In 2001, an Illinois contract farmer refused to lower his lagoon by at least a million gallons of manure. Instead, the owner, Dave Inskeep, decided to fill a nearby ravine that was dammed with a ten-foot berm with two million gallons of the manure. The lagoon didn’t hold and sent millions of gallons of feces rushing into the Kickapoo Creek, which joins the Illinois River. It was one of the worst avoidable spills in Illinois history. Fast forward to today, and we can see that for some reason we are not taking lessons from the past when it comes to manure spills. For example, did anyone hear about two three-hundred-thousand-gallon manure spills in Wisconsin in 2013? One of these massive spills, while an “accident,” produced a mile-long trail of animal waste. Why did this accident happen? There weren’t proper berms in the holding tank and pipes. Apparently it just wasn’t cost effective to install them, even though manure spills create devastating and sometimes-irreversible environmental damage. What is even more frustrating is that the corporation responsible for this mess only received a slap on the wrist and a thank you for alerting the Department of Natural Resources (DNR) to the problem, despite the fact that this spill was illegal.
If only the cycle of spilled crap would end. But the trouble is manure spills are becoming ever more frequent. In fact, there were a total of seventy-six manure spills in 2013 alone in Wisconsin, totaling more than one million gallons of manure. This is a 65 percent increase in manure spills from 2012. In an attempt to provide some assurance, Kevin Erb, the manure specialist at the University of Wisconsin-Extension, proudly claimed that the volume of manure spilled “is minute compared to the amount of manure cows produce. The spill total for 2013 is less than 1 percent of all the waste produced by dairy cattle in Wisconsin.” This news somehow isn’t as consoling to us as Mr. Erb probably hoped.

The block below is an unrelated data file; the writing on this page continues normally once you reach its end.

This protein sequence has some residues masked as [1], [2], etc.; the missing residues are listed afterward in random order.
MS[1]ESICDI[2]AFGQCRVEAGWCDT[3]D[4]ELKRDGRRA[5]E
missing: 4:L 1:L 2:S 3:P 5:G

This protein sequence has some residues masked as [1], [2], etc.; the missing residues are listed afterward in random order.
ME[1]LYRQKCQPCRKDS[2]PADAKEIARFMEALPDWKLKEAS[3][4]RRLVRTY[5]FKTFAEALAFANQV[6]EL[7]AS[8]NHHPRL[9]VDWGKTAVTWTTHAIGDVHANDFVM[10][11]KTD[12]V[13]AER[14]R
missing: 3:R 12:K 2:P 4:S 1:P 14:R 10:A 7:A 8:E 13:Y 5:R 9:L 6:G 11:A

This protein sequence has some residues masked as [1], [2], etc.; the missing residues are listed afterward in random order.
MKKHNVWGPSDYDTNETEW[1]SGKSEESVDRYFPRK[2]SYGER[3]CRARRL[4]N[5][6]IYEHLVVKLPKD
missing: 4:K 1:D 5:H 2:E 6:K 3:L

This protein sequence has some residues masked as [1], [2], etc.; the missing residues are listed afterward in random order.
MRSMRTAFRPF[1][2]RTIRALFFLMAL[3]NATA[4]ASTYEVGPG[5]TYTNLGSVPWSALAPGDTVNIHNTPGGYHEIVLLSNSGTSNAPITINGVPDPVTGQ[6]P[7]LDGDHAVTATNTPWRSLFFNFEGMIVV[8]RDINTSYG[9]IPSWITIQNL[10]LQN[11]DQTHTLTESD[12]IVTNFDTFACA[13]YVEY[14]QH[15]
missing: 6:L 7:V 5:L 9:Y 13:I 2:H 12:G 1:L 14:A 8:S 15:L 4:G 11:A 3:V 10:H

Worse is the industry’s attitude to the manure spills. According to Tom Bauman, the Coordinator of Agriculture Runoff at the DNR, “Spills are going to happen.” We don’t agree with this laissez-faire attitude when CAFOs do not have to exist at all. Spills have lasting consequences. After a manure spill in Pennsylvania in 2013, the city had to close down a children’s playground indefinitely because salmonella and other pathogens were simply not decreasing. Since we would never allow children to play in a playground of crap, why are we okay with eating it in our food?
Fortunately, a coalition in Iowa, sick of constant manure spills, decided to take a stand and sue The Maschhoffs, one of the largest pork-owning networks in the country. The coalition filed the suit for violating the Clean Water Act after the fifth manure spill since 2007. Already Iowa has 630 polluted waterways from manure and climbing. While The Maschhoffs claims innocence and states it is a “good neighbor,” its multiplicity of spills speaks otherwise. Its Keosauqua Sow Unit has dumped more than twenty thousand gallons of manure into the Des Moines River and surrounding tributaries.
The Maschhoffs has provided the typical-industry response by stating that this claim filed in November 2013 is without merit. And yet as Lori Nelson, the Iowa Citizens for Community Improvement Action Fund board president, stated, “Every factory farm in Iowa is a ticking time bomb that could have a spill at any time, and the DNR needs to start holding them accountable for polluting our waterways by issuing them Clean Water Act permits so they have to follow stronger environmental standards.” Why are we not regulating “ticking time bombs”? Instead of accepting the fate of manure spills, is it such a novel idea to prevent them or even find real solutions?
This excerpt has been reprinted with permission from The Meaty Truth, by Shushana Castle and Amy-Lee Goodman, published by Skyhorse Publishing, 2014. Buy this book from our store: The Meaty Truth.